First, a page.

Oct 24th write up – Digesting the IDEO +Acumen HCD course

The IDEO +Acumen+ HCD course is a do-it-yourself group course which in 6 weeks runs you through the entire IDEO design process for Human Centred Design. The course is sponsored in Australia by +Acumen, which is an organisation that helps people self-learn.

We had a big crowd for this session, and when circling the table to see what attracted people we had about a third who had done the course and were interested in unpacking it with others who had done the course and a third who had experience in human centred design and the last third interested in understanding the value of doing the course themselves.  It was a good mix of people to encourage good discussion throughout the presentation.

IDEO’s design process covers three areas: Discover, Ideate and Prototype.  Within each of these areas there are levels which are quite important breakdowns of the process.  By understanding these smaller elements, you begin to get an appreciation for a robust and repeatable process, which still has the flexibility and room for customisation to be applied to any project.

Includes the sub-steps in each of the stages of Discover, Ideate and Prototype

Includes the sub-steps in each of the stages of Discover, Ideate and Prototype

The Discover phase can iterate between research and context for a time until you are comfortable you know what you are pursuing before moving onto the Ideate stage.  Within Ideate, you can progress along – whilst repeatedly revising your direction – until the point where you consider heading towards Prototyping.  As we were on a course, we followed a VERY linear path, but those who had experience with this approach called out that you might stay in an area of focus for a long period until it was right or you might be very structured but repeat from start to finish each week.  It depends on the project, the team and the overall goals you may have when applying this approach.

It was a great part of the discovery to understand the more discreet steps within each area and learn ones strengths and weaknesses at each.  For example getting out there and just asking people questions was hard to get going, but once you started and found that people are amazingly open and willing to share their thoughts it got easier.

One of the complaints regarding the course was that it took far more time than indicated. One of the group at the session didn’t complete it as they struggled to keep momentum going after 6 or 7 weeks and not being in sight of finishing.  The group I was with came very close to giving up, but we managed to rally to get to the finish line.  We also made a conscious decision to skip some elements in order to see out the course to the end.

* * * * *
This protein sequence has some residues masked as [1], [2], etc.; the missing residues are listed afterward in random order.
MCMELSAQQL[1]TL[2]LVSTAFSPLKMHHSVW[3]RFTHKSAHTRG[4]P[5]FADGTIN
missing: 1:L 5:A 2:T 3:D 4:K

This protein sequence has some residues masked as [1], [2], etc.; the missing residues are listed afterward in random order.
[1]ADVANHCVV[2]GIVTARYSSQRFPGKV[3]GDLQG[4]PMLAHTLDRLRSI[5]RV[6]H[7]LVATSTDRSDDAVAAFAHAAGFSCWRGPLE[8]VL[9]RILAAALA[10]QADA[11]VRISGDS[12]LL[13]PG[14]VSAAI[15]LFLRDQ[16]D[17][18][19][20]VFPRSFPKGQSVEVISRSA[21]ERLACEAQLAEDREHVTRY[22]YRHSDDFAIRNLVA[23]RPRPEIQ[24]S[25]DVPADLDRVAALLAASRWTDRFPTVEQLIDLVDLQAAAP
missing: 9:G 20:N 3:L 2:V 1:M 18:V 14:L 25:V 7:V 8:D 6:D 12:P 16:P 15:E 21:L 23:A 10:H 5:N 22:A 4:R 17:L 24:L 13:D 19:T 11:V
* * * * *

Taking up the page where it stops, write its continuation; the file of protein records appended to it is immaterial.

Once my group got to the brainstorming stage we as a group had one of our best grok moments of the course.  We found that it wasn’t so hard to generate ideas, by having everyone think out loud so we could build off each other – the faster we shared “conventional” ideas the quicker we got to better ideas.  Once we were done it was quite easy to spot the good stuff.  With only the option to score on achievable and innovative and one vote per person per criteria the “winners” bubbled up quickly.  This methodology for group focus on progressing ideas to prototyping was fabulous.

The last stage was Prototyping and I must admit I thought we would immediately start to build and kind of get creative right away.  I was impressed with this stage having a scientific approach that ensured you tested an idea rather than the whole product.  The user experience map was a great way to break it up into small achievable steps, whilst at the same time understanding your goals and vision for an end state product or service.

A photo of our experience map during our Prototyping workshop

A photo of our experience map done during our Prototyping workshop

This was the moment this course struck gold for me for as a product manager.  I think these elements are used commonly in product management (testing, revising, build at “story” level) but the insight here was that you need to test a step in the user experience before committing to the whole product.  The other insight was that prototyping does not need to be such an expensive fully designed product, but something light (easy to throw away!) such as a story, a diagram or an ad.  These options allow for prototyping without development and can be really useful at many stages of the product management lifecycle.

As Steve highlighted, even before you have a team, and before you have money, and when you need to make the case for the business case this no cost prototyping brings the validation to get your next idea across the line.

Some additional thoughts are called out in the deck below. Please feel free to add your comments or questions below if you have done the course or have your own experiences with this methodology.

 

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